In Reply We thank Drs Kim and Budhram for their valuable suggestion. Owing to the 600-word limit in the Observation section, much of the information associated with this patient had to be omitted in the article.1 Herein we fill in some of the gaps. We agree that magnetic resonance imaging is the first priority for excluding a paraneoplastic or parainfectious origin when treating a patient with opsoclonus. Small cell carcinoma of the lung, breast cancer, and ovarian cancer are most prevelent in adults with opsoclonus, whereas neuroblastoma accounts for more than 50% prevalence in children.2 Of course, such work-up had been done in this patient, yet the results were negative. Occasionally, other neoplasms (ie, non-Hodgkin’s lymphoma, malignant lymphoma) have also been related to opsoclonus.2 In addition, many parainfectious origins were proposed, namely, streptococcus, varicella-zoster virus, Epstein-Barr virus, human immunodeficiency virus (HIV), and lyme disease, for example.2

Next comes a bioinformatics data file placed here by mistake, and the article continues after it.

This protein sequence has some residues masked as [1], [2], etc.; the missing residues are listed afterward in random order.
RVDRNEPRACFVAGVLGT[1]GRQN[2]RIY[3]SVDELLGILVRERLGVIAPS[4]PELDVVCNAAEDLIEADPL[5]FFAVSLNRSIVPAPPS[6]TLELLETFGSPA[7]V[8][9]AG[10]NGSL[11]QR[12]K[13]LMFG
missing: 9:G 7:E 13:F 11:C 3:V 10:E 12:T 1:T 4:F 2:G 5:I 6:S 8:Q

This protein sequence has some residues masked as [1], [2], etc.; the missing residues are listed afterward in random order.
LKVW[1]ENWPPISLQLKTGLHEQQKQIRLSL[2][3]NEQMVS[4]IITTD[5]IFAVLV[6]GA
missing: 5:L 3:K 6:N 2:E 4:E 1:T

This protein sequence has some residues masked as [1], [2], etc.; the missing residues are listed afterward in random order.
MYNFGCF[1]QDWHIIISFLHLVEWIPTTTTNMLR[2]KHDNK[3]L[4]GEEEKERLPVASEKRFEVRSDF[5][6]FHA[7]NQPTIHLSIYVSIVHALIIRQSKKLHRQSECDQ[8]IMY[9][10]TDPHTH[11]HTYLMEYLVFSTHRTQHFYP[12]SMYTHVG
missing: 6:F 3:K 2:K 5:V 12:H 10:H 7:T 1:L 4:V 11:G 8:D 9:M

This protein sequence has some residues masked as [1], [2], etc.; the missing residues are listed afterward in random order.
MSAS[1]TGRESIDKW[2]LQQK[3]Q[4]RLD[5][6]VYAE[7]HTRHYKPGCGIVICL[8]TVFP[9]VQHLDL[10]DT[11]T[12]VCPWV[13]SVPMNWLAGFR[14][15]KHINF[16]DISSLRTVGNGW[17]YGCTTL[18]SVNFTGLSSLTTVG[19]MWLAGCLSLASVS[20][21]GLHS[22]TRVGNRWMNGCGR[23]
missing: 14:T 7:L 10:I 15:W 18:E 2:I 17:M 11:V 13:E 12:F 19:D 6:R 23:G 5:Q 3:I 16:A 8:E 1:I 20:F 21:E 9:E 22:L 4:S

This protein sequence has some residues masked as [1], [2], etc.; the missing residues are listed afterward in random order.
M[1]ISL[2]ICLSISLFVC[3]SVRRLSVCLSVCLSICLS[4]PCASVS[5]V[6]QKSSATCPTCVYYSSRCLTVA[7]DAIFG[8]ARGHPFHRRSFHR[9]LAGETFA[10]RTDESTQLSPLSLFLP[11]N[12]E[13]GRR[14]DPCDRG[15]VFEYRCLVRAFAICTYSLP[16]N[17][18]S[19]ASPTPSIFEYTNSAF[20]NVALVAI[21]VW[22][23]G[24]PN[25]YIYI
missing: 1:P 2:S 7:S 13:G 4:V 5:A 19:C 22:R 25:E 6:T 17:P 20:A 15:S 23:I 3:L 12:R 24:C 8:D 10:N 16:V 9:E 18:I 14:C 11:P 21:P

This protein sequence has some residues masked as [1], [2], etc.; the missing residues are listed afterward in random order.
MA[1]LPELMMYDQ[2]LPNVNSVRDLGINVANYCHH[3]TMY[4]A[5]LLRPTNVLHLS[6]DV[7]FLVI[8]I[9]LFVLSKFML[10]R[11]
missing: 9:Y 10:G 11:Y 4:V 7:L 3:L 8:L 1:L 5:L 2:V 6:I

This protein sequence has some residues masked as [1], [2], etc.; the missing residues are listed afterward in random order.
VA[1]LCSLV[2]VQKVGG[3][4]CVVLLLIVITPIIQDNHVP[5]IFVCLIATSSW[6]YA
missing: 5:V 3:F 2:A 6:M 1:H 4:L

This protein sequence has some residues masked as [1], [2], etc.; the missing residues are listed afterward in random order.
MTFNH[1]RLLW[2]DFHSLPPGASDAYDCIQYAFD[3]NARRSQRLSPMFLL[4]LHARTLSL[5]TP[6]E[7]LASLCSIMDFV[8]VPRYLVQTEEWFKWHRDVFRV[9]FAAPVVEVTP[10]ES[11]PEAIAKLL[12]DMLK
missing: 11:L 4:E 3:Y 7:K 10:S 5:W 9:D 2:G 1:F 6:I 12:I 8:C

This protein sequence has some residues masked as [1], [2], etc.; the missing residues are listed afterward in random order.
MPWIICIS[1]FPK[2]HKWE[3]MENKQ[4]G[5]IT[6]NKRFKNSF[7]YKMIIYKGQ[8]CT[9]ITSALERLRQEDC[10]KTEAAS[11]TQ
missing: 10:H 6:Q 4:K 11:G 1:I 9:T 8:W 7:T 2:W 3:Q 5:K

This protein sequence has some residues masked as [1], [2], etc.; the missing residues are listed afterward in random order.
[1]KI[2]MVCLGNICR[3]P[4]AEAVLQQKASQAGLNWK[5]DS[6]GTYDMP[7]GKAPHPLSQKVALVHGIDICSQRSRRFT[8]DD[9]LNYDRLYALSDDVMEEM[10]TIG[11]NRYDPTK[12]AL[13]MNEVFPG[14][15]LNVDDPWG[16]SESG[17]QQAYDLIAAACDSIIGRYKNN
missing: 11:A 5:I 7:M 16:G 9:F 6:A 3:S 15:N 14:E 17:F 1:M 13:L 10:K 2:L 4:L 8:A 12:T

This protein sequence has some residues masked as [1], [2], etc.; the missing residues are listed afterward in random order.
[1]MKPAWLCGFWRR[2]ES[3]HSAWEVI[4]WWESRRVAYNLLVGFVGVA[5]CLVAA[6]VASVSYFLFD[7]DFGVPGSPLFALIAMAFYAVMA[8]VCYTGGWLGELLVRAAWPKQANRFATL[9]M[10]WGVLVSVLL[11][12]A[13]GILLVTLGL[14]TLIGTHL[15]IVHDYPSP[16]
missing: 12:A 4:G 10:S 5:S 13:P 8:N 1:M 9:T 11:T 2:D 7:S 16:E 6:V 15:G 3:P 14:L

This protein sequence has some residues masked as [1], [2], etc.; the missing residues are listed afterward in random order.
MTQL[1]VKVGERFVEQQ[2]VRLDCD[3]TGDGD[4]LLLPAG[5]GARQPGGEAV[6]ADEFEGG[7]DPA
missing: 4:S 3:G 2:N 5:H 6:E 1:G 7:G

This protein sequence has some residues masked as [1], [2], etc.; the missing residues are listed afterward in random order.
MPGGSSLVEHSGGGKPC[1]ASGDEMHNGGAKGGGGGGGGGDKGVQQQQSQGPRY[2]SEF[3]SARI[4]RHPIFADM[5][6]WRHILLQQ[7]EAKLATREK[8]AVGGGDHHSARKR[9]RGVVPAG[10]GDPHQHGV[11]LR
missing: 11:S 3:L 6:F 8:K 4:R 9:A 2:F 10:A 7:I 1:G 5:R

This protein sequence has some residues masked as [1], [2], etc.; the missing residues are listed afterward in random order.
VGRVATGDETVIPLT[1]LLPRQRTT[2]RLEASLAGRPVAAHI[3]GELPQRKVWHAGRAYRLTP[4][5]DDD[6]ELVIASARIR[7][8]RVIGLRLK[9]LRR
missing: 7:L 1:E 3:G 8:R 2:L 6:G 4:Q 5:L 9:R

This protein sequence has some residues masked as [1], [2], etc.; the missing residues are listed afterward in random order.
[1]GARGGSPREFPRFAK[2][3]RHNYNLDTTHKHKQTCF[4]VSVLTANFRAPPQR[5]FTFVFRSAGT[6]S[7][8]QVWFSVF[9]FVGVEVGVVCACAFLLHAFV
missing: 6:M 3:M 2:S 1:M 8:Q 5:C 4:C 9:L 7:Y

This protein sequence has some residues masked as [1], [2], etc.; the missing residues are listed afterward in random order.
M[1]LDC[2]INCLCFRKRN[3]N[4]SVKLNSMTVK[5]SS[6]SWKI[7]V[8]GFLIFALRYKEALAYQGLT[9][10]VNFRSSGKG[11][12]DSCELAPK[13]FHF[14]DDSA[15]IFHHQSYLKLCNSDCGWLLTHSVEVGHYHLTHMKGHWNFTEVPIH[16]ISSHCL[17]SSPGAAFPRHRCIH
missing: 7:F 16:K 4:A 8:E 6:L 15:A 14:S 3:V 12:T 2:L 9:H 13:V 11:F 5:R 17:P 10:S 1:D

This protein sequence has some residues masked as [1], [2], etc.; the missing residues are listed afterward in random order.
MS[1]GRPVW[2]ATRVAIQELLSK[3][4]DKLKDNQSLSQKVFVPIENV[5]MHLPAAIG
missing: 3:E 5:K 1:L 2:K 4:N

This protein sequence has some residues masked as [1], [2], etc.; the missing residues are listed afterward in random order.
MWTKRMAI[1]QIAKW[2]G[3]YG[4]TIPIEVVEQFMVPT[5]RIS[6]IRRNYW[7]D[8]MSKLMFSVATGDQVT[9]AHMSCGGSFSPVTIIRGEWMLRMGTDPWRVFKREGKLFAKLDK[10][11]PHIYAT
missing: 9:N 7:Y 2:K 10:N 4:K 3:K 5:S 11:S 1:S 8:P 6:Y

Hsu S, Young Y. Opsoclonus-Myoclonus Syndrome—Reply. JAMA Otolaryngol Head Neck Surg. Published online March 08, 2018. doi:10.1001/jamaoto.2017.3400
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